Food banks in Western Canada's NHL cities say they aren't noticing an impact from the hockey lockout.

Kathryn Sim of the Calgary Food Bank said there hadn't been any noticeable effects on her organization and said the numbers of people using it had dipped slightly. She said while there were might be a couple of events during the year at the Saddledome arena the food bank does more work with football's Calgary Stampeders.

"What we're wondering though is if we're going to see people who provide services within the Saddledome who are going to start coming in as clients because of their reduced work," she said, adding that so far to her knowledge that hasn't happened.

Marjorie Bencz, executive director of the Edmonton Food Bank, said the group is satisfied with efforts so far but still has work to do.

She said her organization had received a $12,000 donation from Northlands, which owns the Rexall Place where the Edmonton Oilers play, and that the food bank was at about 42 per cent for its food donation goal and 30 per cent of its monetary donation target. The goal is $1.1 million and 235,000 kilograms of food.

Chris Albi of the Winnipeg Harvest food bank said that, while people miss the Jets, no decline has been noticed.

"The generosity is still pouring out from the fans as it always has," she said.

She referred to a Fraser Institute survey on Thursday that suggested Manitobans are the most generous contributors to charity in Canada.

"We've been very, very blessed to have such a wonderful community here," Albi said. "They really do pull together at any time of the year."

Winnipeg Harvest is one of the food banks in Canada that has seen an increase in demand for its services. Albi said that's not just because of economic conditions but also because welfare rates have not increased and people are strapped for cash.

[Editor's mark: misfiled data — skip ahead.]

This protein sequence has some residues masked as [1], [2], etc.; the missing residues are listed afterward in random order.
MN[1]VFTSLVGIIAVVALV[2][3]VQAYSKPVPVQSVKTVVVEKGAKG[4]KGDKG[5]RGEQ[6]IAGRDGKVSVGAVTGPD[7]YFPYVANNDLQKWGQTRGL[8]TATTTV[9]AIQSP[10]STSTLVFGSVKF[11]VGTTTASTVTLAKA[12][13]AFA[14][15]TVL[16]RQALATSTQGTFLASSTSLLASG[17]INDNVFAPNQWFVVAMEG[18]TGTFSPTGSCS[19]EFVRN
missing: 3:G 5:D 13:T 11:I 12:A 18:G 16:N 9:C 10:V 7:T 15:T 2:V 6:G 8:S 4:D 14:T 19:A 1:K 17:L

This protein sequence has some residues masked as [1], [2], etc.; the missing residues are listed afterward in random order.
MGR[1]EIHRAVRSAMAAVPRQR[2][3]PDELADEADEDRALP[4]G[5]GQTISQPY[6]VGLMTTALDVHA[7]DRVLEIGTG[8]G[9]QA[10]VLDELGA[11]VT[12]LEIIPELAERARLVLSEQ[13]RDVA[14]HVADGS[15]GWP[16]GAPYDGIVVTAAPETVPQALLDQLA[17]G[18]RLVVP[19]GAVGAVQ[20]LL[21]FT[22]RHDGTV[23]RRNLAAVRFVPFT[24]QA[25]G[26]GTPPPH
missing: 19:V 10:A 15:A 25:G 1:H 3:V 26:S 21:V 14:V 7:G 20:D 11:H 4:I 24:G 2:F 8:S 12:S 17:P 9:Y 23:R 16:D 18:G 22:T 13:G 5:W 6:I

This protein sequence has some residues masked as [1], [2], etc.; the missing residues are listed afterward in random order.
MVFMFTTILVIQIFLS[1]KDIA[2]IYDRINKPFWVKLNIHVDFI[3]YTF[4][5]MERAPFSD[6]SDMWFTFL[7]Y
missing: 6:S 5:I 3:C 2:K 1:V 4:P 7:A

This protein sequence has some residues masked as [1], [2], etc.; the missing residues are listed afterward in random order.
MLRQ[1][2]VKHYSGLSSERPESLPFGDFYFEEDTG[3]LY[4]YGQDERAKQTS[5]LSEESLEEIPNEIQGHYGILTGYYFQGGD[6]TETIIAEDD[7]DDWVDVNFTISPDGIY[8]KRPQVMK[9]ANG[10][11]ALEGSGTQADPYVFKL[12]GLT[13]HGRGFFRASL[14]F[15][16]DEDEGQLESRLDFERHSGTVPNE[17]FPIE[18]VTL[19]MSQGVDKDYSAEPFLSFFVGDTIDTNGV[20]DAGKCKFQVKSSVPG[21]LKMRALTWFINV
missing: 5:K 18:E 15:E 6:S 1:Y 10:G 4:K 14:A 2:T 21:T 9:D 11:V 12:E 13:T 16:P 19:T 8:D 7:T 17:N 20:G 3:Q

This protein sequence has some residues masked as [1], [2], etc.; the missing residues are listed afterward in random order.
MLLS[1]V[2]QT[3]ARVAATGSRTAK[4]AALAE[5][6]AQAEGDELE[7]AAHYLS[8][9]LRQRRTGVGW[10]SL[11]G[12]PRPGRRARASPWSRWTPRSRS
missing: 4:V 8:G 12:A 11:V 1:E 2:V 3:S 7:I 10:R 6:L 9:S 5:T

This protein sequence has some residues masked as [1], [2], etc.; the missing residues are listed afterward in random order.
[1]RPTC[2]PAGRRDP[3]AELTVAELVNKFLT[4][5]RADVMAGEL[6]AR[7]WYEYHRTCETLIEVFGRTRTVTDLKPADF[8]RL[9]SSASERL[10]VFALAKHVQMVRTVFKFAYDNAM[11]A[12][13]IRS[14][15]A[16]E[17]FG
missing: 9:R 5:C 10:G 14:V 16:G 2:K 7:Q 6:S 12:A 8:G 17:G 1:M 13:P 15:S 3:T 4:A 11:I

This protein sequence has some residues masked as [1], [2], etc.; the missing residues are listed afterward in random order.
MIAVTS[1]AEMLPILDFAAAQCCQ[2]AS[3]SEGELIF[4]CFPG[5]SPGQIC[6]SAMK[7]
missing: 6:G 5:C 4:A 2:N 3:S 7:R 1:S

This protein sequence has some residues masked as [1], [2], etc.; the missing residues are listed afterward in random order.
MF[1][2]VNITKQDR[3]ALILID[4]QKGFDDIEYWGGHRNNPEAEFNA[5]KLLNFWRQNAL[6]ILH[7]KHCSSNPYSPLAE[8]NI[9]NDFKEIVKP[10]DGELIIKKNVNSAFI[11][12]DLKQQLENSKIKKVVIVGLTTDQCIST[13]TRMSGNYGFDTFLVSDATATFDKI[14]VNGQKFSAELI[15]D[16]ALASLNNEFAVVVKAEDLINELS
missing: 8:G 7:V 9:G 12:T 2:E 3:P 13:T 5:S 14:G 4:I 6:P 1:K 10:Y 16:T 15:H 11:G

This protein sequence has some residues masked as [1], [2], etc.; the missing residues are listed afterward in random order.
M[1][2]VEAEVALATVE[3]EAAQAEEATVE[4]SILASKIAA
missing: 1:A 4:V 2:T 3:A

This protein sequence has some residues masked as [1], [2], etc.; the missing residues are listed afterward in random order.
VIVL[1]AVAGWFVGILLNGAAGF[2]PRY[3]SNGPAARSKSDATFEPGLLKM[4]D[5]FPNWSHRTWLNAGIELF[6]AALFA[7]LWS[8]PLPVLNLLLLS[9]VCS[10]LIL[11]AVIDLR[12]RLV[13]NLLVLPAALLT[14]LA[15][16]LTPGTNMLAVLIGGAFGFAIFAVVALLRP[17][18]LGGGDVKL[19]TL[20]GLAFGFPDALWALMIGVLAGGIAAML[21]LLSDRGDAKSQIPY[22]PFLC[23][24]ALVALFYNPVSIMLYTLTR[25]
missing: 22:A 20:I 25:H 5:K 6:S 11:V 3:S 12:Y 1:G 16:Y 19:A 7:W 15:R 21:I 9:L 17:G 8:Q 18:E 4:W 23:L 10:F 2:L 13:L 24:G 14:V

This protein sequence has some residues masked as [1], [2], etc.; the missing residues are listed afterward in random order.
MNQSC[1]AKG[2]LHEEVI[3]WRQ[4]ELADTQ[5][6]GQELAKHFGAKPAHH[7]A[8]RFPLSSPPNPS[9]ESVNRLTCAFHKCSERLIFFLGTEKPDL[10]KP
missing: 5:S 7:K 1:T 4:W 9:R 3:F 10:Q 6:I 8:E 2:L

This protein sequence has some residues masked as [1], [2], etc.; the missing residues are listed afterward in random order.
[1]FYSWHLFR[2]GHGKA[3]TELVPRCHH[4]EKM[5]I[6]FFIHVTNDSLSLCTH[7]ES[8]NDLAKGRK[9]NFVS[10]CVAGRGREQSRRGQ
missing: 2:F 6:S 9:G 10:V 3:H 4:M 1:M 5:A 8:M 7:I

A lack of affordable housing often means money for food will go for rent instead.

She said the Winnipeg Jets had taken part in the meal share program, where surplus food is delivered to soup kitchens, and canned food donations had been solicited at some games in the past. The lockout nixed any efforts like that this Christmas season.

"For sure, that is going to have a small effect but at the end of the day the fans still donate, they still come down, volunteer, do all the good things. That is something that we should all do to help each other out."

In Vancouver, the Canucks organization says its members have volunteered at local charities, including the Greater Vancouver Food Bank Society, and joined other groups in October to host a dinner for 1,400 people from the city's Downtown Eastside.

Canucks Sports and Entertainment also hosted a holiday dinner on Wednesday for families from Canucks Family Education Centre, which works to improve literacy levels.

The Toronto Maple Leafs did not respond to a request for comment.